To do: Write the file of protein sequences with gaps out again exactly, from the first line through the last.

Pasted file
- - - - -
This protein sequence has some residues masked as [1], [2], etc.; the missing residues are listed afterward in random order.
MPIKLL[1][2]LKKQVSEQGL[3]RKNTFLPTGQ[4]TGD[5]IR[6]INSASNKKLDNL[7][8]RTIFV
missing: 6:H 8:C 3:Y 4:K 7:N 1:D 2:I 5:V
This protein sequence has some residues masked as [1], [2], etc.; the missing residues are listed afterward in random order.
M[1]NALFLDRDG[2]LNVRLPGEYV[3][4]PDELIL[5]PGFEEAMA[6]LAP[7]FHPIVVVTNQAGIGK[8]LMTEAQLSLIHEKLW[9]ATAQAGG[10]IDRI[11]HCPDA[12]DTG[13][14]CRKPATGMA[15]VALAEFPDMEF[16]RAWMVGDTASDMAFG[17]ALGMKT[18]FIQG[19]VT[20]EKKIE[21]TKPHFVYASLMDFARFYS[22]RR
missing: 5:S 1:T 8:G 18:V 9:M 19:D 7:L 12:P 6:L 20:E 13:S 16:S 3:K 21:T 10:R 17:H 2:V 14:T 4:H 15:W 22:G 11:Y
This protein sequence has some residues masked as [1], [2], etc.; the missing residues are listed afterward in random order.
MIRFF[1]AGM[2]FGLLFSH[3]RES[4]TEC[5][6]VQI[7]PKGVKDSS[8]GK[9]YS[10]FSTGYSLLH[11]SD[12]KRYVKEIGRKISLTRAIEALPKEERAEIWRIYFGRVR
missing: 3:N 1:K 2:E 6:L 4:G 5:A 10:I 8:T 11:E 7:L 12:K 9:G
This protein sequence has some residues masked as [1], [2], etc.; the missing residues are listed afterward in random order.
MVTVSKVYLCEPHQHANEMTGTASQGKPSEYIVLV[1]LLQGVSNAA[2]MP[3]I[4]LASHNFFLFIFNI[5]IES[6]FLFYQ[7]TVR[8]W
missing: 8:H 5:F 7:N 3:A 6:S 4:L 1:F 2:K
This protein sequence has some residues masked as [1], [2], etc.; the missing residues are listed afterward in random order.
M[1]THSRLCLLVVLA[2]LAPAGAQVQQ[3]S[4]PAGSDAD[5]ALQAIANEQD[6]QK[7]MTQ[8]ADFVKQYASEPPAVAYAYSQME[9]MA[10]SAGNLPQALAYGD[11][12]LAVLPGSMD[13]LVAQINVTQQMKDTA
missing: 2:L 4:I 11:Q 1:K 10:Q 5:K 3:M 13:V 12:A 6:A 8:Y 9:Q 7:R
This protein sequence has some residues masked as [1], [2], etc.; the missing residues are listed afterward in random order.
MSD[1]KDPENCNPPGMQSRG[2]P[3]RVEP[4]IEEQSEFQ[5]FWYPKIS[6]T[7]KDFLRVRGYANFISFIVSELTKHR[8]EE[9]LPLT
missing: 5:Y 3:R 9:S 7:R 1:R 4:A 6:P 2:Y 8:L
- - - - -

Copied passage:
This protein sequence has some residues masked as [1], [2], etc.; the missing residues are listed afterward in random order.
MPIKLL[1][2]LKKQVSEQGL[3]RKNTFLPTGQ[4]TGD[5]IR[6]INSASNKKLDNL[7][8]RTIFV
missing: 6:H 8:C 3:Y 4:K 7:N 1:D 2:I 5:V
This protein sequence has some residues masked as [1], [2], etc.; the missing residues are listed afterward in random order.
M[1]NALFLDRDG[2]LNVRLPGEYV[3][4]PDELIL[5]PGFEEAMA[6]LAP[7]FHPIVVVTNQAGIGK[8]LMTEAQLSLIHEKLW[9]ATAQAGG[10]IDRI[11]HCPDA[12]DTG[13][14]CRKPATGMA[15]VALAEFPDMEF[16]RAWMVGDTASDMAFG[17]ALGMKT[18]FIQG[19]VT[20]EKKIE[21]TKPHFVYASLMDFARFYS[22]RR
missing: 5:S 1:T 8:G 18:V 9:M 19:D 7:L 12:P 6:L 20:E 13:S 16:S 3:K 21:T 10:R 17:H 2:V 14:T 4:H 15:W 22:G 11:Y
This protein sequence has some residues masked as [1], [2], etc.; the missing residues are listed afterward in random order.
MIRFF[1]AGM[2]FGLLFSH[3]RES[4]TEC[5][6]VQI[7]PKGVKDSS[8]GK[9]YS[10]FSTGYSLLH[11]SD[12]KRYVKEIGRKISLTRAIEALPKEERAEIWRIYFGRVR
missing: 3:N 1:K 2:E 6:L 4:G 5:A 10:I 8:T 11:E 7:L 12:K 9:G
This protein sequence has some residues masked as [1], [2], etc.; the missing residues are listed afterward in random order.
MVTVSKVYLCEPHQHANEMTGTASQGKPSEYIVLV[1]LLQGVSNAA[2]MP[3]I[4]LASHNFFLFIFNI[5]IES[6]FLFYQ[7]TVR[8]W
missing: 8:H 5:F 7:N 3:A 6:S 4:L 1:F 2:K
This protein sequence has some residues masked as [1], [2], etc.; the missing residues are listed afterward in random order.
M[1]THSRLCLLVVLA[2]LAPAGAQVQQ[3]S[4]PAGSDAD[5]ALQAIANEQD[6]QK[7]MTQ[8]ADFVKQYASEPPAVAYAYSQME[9]MA[10]SAGNLPQALAYGD[11][12]LAVLPGSMD[13]LVAQINVTQQMKDTA
missing: 2:L 4:I 11:Q 1:K 10:Q 5:K 3:M 13:V 12:A 6:A 8:Y 9:Q 7:R
This protein sequence has some residues masked as [1], [2], etc.; the missing residues are listed afterward in random order.
MSD[1]KDPENCNPPGMQSRG[2]P[3]RVEP[4]IEEQSEFQ[5]FWYPKIS[6]T[7]KDFLRVRGYANFISFIVSELTKHR[8]EE[9]LPLT
missing: 5:Y 3:R 9:S 7:R 1:R 4:A 6:P 2:Y 8:L